Frequent contributor Star Novak sent us this photo of Vintage Aircraft Association Chapter 16 President Ron Sipple flying his newly acquired Swift out of Gardner Municipal Airport (K34) in Kansas, on a recent warm winter Saturday. Sipple has quite a story to tell about his new plane: [Read more…]
Pilots often have two dreams: One is to find a derelict airplane in a barn and restore it to an airworthy showpiece; the other is to find someone who shares their passion for aviation.
Paul and Sandy Mercandetti from Knoxville, Tenn., are lucky enough to have had both dreams come true. The couple flies around the country in a 1946 GC1-B Globe Swift model 1-A that Paul found in a shed years ago.
When it comes to aircraft production, timing is critical. The history of general aviation is replete with designs that had the misfortune of being introduced at the beginning of the Depression or World War II, and then being lost to a nose-diving economy or a change in resource allocation. If it was a good design, the airplane came back when fortunes changed.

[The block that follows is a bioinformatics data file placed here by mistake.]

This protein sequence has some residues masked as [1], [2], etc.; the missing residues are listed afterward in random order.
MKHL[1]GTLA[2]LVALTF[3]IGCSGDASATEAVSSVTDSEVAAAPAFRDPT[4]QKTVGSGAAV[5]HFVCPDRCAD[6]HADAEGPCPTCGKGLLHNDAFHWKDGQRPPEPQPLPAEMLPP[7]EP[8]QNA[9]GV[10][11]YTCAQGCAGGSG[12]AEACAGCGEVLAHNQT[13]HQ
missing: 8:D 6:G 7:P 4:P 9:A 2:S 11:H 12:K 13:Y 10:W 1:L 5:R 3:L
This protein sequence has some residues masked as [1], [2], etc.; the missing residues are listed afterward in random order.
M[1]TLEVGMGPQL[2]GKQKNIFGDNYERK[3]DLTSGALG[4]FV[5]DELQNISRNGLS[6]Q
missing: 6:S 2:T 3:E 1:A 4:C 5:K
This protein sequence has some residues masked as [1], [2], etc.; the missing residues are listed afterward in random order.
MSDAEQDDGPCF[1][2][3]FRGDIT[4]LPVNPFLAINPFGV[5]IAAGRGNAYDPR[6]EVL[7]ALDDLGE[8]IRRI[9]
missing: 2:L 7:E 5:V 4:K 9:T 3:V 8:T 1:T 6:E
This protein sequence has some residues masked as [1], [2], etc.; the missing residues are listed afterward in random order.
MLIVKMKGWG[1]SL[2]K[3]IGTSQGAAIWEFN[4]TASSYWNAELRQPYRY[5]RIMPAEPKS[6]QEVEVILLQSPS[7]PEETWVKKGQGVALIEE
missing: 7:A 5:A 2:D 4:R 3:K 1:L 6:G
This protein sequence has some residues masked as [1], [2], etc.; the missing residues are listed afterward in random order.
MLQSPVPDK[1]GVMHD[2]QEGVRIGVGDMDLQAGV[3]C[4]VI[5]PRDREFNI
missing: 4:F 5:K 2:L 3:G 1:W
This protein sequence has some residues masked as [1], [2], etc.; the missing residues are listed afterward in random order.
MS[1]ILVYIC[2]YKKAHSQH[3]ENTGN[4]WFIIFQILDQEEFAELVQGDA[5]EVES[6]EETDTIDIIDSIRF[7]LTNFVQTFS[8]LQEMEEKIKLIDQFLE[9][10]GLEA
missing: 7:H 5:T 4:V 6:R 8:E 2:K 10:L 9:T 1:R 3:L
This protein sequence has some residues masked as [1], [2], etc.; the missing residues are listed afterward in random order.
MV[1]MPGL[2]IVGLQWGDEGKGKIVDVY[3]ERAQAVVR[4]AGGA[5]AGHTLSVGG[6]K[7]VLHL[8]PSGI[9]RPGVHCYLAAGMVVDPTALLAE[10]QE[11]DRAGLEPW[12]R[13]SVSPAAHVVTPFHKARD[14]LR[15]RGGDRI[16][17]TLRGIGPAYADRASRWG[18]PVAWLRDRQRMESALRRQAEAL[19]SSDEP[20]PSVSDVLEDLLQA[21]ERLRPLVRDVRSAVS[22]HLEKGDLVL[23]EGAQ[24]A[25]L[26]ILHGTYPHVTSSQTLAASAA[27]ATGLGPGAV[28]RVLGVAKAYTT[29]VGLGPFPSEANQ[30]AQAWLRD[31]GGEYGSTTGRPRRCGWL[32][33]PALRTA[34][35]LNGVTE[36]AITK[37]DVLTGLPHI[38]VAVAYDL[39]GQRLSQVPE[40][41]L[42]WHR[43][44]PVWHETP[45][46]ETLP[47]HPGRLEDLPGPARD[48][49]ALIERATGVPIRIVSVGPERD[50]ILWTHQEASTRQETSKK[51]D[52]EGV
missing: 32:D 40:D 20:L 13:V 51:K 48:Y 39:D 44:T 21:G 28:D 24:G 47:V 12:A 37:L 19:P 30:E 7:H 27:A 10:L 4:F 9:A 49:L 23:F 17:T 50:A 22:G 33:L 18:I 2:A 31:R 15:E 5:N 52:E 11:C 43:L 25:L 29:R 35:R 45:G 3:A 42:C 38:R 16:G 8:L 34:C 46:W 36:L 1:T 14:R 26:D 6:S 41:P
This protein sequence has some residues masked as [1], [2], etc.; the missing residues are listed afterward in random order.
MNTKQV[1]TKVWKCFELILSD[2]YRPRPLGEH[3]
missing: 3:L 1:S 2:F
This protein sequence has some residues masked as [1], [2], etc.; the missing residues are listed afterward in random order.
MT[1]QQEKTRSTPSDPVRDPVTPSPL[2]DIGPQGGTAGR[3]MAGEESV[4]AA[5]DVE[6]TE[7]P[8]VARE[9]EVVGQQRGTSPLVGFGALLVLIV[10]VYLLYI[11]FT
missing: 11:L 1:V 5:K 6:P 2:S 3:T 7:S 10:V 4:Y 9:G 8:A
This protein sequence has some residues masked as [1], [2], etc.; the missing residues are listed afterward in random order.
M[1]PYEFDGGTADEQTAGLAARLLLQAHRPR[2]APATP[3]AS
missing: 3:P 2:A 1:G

The Swift is one of the designs that went dormant during World War II and came roaring back in the post-war years to become one of the more popular two-place designs on the market. The Swift is a low-wing tailwheel design with side-by-side seating. In some circles, it’s compared to a flying sports car or even the P-51 Mustang.
What grabs you about the Swift when you see them parked in disciplined rows at airshows and fly-ins is the number of subtle variations to the design and finish. [Read more…]